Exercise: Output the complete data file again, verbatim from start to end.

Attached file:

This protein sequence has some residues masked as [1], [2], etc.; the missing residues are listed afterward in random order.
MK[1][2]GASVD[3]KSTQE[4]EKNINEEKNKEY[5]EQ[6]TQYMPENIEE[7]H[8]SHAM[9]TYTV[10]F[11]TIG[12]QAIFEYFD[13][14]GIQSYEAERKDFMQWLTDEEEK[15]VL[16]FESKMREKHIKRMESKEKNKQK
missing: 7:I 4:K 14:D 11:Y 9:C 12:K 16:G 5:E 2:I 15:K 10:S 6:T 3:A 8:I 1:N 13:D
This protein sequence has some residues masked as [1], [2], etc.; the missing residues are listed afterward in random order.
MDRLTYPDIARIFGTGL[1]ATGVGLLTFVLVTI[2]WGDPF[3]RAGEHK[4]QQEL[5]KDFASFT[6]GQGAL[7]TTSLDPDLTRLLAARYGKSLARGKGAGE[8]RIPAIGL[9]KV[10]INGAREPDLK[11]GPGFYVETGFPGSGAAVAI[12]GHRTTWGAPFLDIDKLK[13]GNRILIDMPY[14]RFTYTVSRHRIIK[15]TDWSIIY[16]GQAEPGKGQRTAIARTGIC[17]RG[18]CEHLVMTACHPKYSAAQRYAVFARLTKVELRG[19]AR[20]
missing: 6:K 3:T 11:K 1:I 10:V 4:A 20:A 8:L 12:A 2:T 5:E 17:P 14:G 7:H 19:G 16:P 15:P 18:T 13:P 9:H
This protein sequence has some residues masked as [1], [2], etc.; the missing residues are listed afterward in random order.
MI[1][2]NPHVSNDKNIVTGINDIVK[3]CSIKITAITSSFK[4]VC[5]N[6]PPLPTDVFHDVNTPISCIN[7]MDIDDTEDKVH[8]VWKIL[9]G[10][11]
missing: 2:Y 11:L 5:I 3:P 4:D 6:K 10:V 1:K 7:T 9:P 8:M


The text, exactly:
This protein sequence has some residues masked as [1], [2], etc.; the missing residues are listed afterward in random order.
MK[1][2]GASVD[3]KSTQE[4]EKNINEEKNKEY[5]EQ[6]TQYMPENIEE[7]H[8]SHAM[9]TYTV[10]F[11]TIG[12]QAIFEYFD[13][14]GIQSYEAERKDFMQWLTDEEEK[15]VL[16]FESKMREKHIKRMESKEKNKQK
missing: 7:I 4:K 14:D 11:Y 9:C 12:K 16:G 5:E 2:I 15:K 10:S 6:T 3:A 8:I 1:N 13:D
This protein sequence has some residues masked as [1], [2], etc.; the missing residues are listed afterward in random order.
MDRLTYPDIARIFGTGL[1]ATGVGLLTFVLVTI[2]WGDPF[3]RAGEHK[4]QQEL[5]KDFASFT[6]GQGAL[7]TTSLDPDLTRLLAARYGKSLARGKGAGE[8]RIPAIGL[9]KV[10]INGAREPDLK[11]GPGFYVETGFPGSGAAVAI[12]GHRTTWGAPFLDIDKLK[13]GNRILIDMPY[14]RFTYTVSRHRIIK[15]TDWSIIY[16]GQAEPGKGQRTAIARTGIC[17]RG[18]CEHLVMTACHPKYSAAQRYAVFARLTKVELRG[19]AR[20]
missing: 6:K 3:T 11:K 1:I 10:V 4:A 20:A 8:L 12:A 2:T 5:E 17:P 14:G 7:H 19:G 16:P 15:P 18:T 13:P 9:H
This protein sequence has some residues masked as [1], [2], etc.; the missing residues are listed afterward in random order.
MI[1][2]NPHVSNDKNIVTGINDIVK[3]CSIKITAITSSFK[4]VC[5]N[6]PPLPTDVFHDVNTPISCIN[7]MDIDDTEDKVH[8]VWKIL[9]G[10][11]
missing: 2:Y 11:L 5:I 3:P 4:D 6:K 10:V 1:K 7:T 9:P 8:M